Holidaymakers received a double dose of good news this week with a prediction that the cost of flights to Israel are set to be slashed, and a U-turn by the Israeli government over its proposal to levy 18 per cent VAT on tourism.
According to a senior Israeli tourism official, the price of an air ticket from the UK to Israel may fall by up to 30 per cent when the new open-skies policy comes into force in April next year.
Naama Oryan-Kaplan, director of the Israel Government Tourism Office in the UK and Ireland, said she anticipated prices would be reduced by between 20 and 30 per cent under the new rules which will open up routes to airlines in the European Union.
Carriers are expected to reduce their prices to attract an additional 250,000 tourists from the EU.
“This is a positive development in the Israel tourism industry,” said Ms Oryan-Kaplan. “There will be many options for new carriers to enter the Israeli market, including low-cost airlines.”
A pre-booked return ticket from London to Tel Aviv on El Al currently costs between around £400 and £430 for an adult flying economy class. If the anticipated reduction takes place, the price could fall to as low as £280.
Ms Oryan-Kaplan said: “There has been already an interest from airlines, and new routes should be announced soon.”
The chief executive of Ryanair has told tourism industry figures that the budget airline would consider flying to Israel under the open skies agreement.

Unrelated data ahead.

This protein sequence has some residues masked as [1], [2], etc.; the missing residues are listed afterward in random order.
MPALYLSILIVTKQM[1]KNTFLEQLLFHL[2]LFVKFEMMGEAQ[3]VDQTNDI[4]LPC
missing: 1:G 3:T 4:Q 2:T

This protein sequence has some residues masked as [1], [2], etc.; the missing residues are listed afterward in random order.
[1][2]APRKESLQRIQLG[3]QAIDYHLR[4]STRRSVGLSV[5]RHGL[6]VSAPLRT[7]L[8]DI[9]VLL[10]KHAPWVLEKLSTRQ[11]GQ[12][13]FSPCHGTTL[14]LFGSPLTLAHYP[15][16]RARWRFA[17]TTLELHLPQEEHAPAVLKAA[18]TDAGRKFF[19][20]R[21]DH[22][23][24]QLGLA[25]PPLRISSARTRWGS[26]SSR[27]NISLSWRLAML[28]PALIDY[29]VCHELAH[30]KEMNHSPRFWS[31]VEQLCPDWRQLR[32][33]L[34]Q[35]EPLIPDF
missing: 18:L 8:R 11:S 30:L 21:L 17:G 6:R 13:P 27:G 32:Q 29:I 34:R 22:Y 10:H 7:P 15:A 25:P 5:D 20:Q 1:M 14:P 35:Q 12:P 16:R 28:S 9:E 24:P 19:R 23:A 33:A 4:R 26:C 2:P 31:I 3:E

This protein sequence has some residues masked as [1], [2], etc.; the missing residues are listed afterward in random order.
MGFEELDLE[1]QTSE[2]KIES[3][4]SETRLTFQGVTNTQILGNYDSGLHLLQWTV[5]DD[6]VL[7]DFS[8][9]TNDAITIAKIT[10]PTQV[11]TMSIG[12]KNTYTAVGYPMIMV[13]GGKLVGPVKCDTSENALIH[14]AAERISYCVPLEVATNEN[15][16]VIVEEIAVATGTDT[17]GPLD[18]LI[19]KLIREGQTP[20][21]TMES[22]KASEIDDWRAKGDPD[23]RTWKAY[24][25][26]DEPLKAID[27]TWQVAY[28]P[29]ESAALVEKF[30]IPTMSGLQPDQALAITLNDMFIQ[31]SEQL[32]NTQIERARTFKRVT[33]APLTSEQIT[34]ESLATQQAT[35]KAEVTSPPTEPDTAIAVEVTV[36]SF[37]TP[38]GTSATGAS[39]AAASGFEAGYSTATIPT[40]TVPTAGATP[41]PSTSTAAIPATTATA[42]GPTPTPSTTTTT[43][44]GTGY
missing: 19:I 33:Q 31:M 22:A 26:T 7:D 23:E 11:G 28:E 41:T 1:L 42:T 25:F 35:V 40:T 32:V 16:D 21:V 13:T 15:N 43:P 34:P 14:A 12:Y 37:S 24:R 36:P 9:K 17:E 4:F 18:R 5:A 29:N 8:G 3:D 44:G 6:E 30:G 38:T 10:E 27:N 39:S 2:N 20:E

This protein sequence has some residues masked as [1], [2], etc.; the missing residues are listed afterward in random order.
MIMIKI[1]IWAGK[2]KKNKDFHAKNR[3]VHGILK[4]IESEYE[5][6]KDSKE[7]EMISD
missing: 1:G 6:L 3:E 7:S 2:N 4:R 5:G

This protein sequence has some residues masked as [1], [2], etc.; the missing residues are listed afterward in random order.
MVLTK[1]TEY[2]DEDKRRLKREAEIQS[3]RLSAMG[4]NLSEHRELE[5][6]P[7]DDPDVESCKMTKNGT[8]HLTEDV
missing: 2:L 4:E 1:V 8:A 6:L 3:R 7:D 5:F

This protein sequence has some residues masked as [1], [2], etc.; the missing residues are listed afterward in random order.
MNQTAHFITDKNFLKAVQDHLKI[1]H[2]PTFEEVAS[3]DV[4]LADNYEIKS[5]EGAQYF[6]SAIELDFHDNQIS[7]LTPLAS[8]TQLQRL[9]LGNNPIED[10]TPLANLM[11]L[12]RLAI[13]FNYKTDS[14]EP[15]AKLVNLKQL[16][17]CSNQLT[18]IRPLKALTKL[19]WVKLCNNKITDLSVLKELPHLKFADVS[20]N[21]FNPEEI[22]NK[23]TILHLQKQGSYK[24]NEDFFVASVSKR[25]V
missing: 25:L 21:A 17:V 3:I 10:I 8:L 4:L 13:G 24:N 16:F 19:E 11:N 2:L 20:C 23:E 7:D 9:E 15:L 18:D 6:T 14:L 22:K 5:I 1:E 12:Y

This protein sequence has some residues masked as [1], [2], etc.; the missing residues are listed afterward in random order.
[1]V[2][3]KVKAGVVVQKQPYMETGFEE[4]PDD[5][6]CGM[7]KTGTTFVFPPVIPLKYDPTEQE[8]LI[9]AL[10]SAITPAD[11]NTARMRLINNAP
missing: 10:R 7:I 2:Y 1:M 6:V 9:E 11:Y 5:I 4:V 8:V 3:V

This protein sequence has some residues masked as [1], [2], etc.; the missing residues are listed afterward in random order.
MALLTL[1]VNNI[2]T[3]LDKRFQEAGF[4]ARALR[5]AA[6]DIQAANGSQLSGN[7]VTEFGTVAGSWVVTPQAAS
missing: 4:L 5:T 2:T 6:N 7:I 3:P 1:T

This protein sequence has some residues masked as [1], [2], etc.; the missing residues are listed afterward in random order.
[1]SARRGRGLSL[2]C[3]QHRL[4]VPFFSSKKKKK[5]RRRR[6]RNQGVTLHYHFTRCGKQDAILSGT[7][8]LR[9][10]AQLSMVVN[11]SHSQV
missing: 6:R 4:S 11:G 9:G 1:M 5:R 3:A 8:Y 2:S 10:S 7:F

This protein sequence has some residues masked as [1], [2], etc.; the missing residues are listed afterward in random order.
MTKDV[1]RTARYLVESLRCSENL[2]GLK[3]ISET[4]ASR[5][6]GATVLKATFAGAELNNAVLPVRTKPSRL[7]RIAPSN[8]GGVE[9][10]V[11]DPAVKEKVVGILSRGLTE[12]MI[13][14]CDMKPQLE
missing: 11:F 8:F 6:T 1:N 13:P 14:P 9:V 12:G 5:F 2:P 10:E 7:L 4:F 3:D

Speaking at a UK Israel Business event, Michael O’Leary promised to route Ryanair flights to Israel if there was a level playing field for competition. “We would like a significant portion of our growth to go to places where it needs it — like Israel,” he said.
He noted that more airlines flying to Israel would make travel more affordable for passengers and boost the tourism market. Because of high prices, “tourists avoid Israel”, he said. “It’s a shame because it’s a beautiful country with enormous opportunities.”
He complained that only two of the country’s six airports were being used for international flights. “Israel is a very rich country — build some jet runways and fulfil the enormous tourism potential. We want to open up bases in Israel and put our jets there.”
Meanwhile, UK groups organising trips to Israel have reacted with relief to the Israeli government’s decision to not push forward Finance Minister Yair Lapid’s proposal to levy 18 per cent VAT on hotels and travel services.
“We’re very happy,” said Ilan Scorah, UJIA co-ordinator for tours and gap year programmes. The cost of a UJIA tour, currently £2650, “would have leapt by 12 per cent”, he said.
Harry Jardine, national director of the Federation of Zionist Youth which runs educational tour groups to Israel, welcomed the decision which, he said, followed “great lobby work from organisations across the Jewish world”.
The proposed tax was expected to reduce tourism in Israel by 14 per cent. Last year, 200,000 British tourists out of a record total of 3.4 million visited the country — which was named the eighth most expensive tourist destination by a World Economic Forum report.